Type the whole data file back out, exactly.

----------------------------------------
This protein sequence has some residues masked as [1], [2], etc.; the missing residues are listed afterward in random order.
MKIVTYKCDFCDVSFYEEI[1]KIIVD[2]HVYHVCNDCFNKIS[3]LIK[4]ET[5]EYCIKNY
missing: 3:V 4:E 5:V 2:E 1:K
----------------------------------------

This protein sequence has some residues masked as [1], [2], etc.; the missing residues are listed afterward in random order.
MKIVTYKCDFCDVSFYEEI[1]KIIVD[2]HVYHVCNDCFNKIS[3]LIK[4]ET[5]EYCIKNY
missing: 3:V 4:E 5:V 2:E 1:K